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Is There Such a Thing as Good or Bad Protein?

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In the quest to eat for weight loss, it’s natural to want to get the most nutrient-dense, low-calorie, high-protein bang for your buck. That’s why you’ll often hear the term complete or incomplete protein. However, this label may not mean much for your health.

Here, a look at what makes something a complete protein, how it affects vegetarian and vegan diets and what sources you should prioritize.

HOW ARE THESE PROTEINS DIFFERENT?

A food that is deemed a “complete” protein has all the essential amino acids the human body needs but can’t produce on its own. This stands in contrast to an “incomplete” protein, which typically lacks one or two key amino acids. Amino acids are the building blocks the body uses to build and rebuild at all levels, from small cells to bigger tissues and organs.

Different food proteins contain varying levels of the 20 common amino acids. Of the 20, only nine are considered essential, and we must get them from food. All animal products (Think: eggs, meat and fish) are complete proteins but very few plant foods meet this criteria.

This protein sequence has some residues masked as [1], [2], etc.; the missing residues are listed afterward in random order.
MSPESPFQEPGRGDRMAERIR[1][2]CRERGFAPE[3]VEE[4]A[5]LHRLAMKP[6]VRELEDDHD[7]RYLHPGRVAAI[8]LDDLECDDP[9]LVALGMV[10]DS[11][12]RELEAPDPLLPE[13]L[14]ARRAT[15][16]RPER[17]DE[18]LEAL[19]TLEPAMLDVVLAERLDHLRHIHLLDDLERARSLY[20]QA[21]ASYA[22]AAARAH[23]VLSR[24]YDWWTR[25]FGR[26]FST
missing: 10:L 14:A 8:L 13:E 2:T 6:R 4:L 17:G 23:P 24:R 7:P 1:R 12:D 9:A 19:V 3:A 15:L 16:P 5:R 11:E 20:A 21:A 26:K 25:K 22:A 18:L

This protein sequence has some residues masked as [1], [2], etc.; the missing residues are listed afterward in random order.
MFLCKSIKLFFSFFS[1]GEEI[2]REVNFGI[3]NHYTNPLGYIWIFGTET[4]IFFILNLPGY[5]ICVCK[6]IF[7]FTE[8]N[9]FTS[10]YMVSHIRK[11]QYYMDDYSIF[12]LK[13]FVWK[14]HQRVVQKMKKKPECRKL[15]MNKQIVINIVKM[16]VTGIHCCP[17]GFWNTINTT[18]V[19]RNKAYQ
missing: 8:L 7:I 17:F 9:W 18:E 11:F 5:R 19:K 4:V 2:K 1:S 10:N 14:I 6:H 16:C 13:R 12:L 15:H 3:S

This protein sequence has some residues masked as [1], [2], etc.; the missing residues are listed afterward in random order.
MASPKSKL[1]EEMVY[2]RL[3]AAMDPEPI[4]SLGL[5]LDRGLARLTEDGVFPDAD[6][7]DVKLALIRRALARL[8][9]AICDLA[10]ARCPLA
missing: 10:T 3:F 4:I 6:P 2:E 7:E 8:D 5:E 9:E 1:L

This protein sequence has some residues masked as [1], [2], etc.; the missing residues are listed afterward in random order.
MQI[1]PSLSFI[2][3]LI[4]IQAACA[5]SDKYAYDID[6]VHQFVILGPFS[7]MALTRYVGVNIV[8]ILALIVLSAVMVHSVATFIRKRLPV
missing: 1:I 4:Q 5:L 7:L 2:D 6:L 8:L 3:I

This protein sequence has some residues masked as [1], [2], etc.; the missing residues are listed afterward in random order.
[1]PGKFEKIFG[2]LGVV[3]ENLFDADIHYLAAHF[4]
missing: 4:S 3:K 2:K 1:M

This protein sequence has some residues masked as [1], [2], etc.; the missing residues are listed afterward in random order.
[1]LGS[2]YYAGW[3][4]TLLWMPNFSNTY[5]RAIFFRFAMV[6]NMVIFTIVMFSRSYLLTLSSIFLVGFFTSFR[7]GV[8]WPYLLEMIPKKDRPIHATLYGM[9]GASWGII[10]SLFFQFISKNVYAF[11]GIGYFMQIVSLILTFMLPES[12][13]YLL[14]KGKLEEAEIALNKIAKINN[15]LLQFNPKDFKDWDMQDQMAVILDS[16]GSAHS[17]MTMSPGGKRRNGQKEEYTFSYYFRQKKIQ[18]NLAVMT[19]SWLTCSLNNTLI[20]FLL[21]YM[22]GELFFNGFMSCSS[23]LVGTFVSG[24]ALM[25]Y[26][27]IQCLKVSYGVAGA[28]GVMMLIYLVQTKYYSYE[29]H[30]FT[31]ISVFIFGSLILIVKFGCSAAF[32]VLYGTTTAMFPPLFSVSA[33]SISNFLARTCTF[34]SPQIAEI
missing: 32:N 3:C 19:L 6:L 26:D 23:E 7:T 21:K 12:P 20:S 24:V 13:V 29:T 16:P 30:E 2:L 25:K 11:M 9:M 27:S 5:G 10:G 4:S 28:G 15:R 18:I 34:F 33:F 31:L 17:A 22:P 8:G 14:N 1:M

Vegetarian sources of complete proteins include quinoa, tofu, tempeh, seitan, edamame, soy milk, buckwheat and seeds such as hemp, chia and pumpkin. Some cheese, yogurt and other dairy products are also complete protein sources.

SHOULD VEGETARIANS BE CONCERNED?

For many years, the concept of complete protein helped point people toward high-quality animal proteins. However, it’s a common misconception that vegetarian and vegan diets will not satisfy our needs for essential amino acids.

A vegetarian or vegan diet can meet and even exceed protein needs provided you’re not being overly restrictive with your food and calories. You can get all your essential amino acids from plant foods by eating them in combination with each other. For example, grains are low in lysine and adequate in methionine. The opposite is true of beans. By eating rice and beans together, you’ve created a classic pairing that is a complete protein. Beans and grains work together so well that they appear in many traditional cuisines across the world.

In reality though, this pairing is tasty but not necessary. You don’t need to eat beans and rice in the same meal to get all nine essential amino acids. Protein metabolism is fluid and dynamic. The amino acids you get from food or from recycling old cells and tissues join up in a “pool.” This pool is freely available for all cells to tap into when they need it. In other words, vegetarians and vegans don’t need to worry about finding complete proteins or pairing different proteins at the same meal. They just need to eat a diet that contains a variety of plant proteins.

THE BOTTOM LINE

Don’t worry about the complete or incomplete label. Instead, both carnivores and vegetarians can benefit from eating high-protein plant foods from a variety of sources including legumes (e.g., black beans, kidney beans, lentils), whole grains, nuts and seeds.

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